Baker et al [7] indicated that economic uncertainty consists of real economic uncertainty and EPU. Since the international financial crisis in 2008, EPU has accounted for a rather high share of economic uncertainty. Therefore, they constructed a new EPU index for the first time using the frequency of newspaper reports in the case of the United States [7]. This is an interesting method in which the index is calculated by measuring the frequency of articles containing the keywords “economy,” “uncertainty,” and “policy” in 10 mainstream US newspapers. After that, Azqueta-Gavaldón [11] designed an unsupervised algorithm that automatically recovers the themes of each article, which is less costly and more flexible. Ghirelli et al [12] constructed the Spanish EPU index using the method of Baker et al [7]. Husted et al [13] used the same method to construct the monetary policy uncertainty index. Besides, Baker et al [7] also constructed the US HPU index with the keywords “health care,” “hospital,” and “health insurance,” which provide us with methodological guidance for constructing the HPU index in China. Constructing such an HPU index for China is desirable for the following reasons: first, since the launch of a new round of health care reform in 2009, the Chinese government has embarked on an unprecedented transformation of the health system, and the ensuing shocks of policy uncertainty may have important implications for China’s macroeconomic regulation [14]. In addition, as an emerging economy with better population health compared to other emerging countries [15], the HPU experienced by China may provide a reference for similar countries.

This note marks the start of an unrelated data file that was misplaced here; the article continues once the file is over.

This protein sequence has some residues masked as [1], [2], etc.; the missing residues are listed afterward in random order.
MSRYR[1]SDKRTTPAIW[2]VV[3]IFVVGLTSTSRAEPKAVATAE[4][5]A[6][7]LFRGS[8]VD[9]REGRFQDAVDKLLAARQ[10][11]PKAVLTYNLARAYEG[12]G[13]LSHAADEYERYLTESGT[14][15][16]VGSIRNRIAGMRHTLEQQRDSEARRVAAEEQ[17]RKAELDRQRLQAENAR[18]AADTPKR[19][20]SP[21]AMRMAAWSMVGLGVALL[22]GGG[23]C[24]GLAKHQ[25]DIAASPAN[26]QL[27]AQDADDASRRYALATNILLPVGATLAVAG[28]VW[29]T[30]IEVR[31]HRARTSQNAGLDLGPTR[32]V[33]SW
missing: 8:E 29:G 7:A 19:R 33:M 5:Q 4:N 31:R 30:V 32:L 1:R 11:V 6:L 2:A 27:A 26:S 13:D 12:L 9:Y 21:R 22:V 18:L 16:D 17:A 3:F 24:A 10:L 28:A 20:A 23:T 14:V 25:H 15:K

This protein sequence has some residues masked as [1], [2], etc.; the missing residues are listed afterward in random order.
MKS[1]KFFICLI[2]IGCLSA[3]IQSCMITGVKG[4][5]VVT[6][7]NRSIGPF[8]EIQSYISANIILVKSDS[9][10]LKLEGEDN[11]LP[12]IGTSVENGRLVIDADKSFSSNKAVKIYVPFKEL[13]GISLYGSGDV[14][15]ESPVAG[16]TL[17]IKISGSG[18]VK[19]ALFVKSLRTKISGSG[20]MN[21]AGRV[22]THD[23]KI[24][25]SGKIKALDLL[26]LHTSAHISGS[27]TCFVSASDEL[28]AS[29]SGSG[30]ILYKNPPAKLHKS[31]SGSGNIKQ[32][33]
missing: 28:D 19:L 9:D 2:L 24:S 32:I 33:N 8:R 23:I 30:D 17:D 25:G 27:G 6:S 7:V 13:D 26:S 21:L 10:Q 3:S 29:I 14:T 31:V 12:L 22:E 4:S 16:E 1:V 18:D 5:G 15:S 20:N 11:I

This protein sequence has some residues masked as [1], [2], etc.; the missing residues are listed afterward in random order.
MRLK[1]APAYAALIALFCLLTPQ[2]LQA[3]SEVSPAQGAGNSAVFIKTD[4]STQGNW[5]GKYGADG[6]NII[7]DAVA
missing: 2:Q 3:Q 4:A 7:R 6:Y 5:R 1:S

The current constructed index on Chinese policy uncertainty mainly focuses on economics, such as the China EPU index constructed by Baker et al [7] using the “South China Morning Post,” an English-language newspaper published in Hong Kong, China, as a sample. However, the index constructed by only 1 newspaper may be influenced by the editorial policies and preferences of that newspaper as well as the accuracy of translations. Moreover, Davis et al [16] used the “People’s Daily and Guangming Daily” as samples to construct a new EPU index for China through more logical hierarchical keywords. Huang and Luk [14] expanded the sample of newspapers to 10 and referred to the keywords in the study of Davis et al [16] to construct a more accurate EPU index for China. In addition to the EPU index, Yang et al [17] constructed the China Real Estate Policy Uncertainty index, referencing the above method. The above study provides us with an overview of several influential newspapers in China and serves as a reference for the selection of our sample newspapers.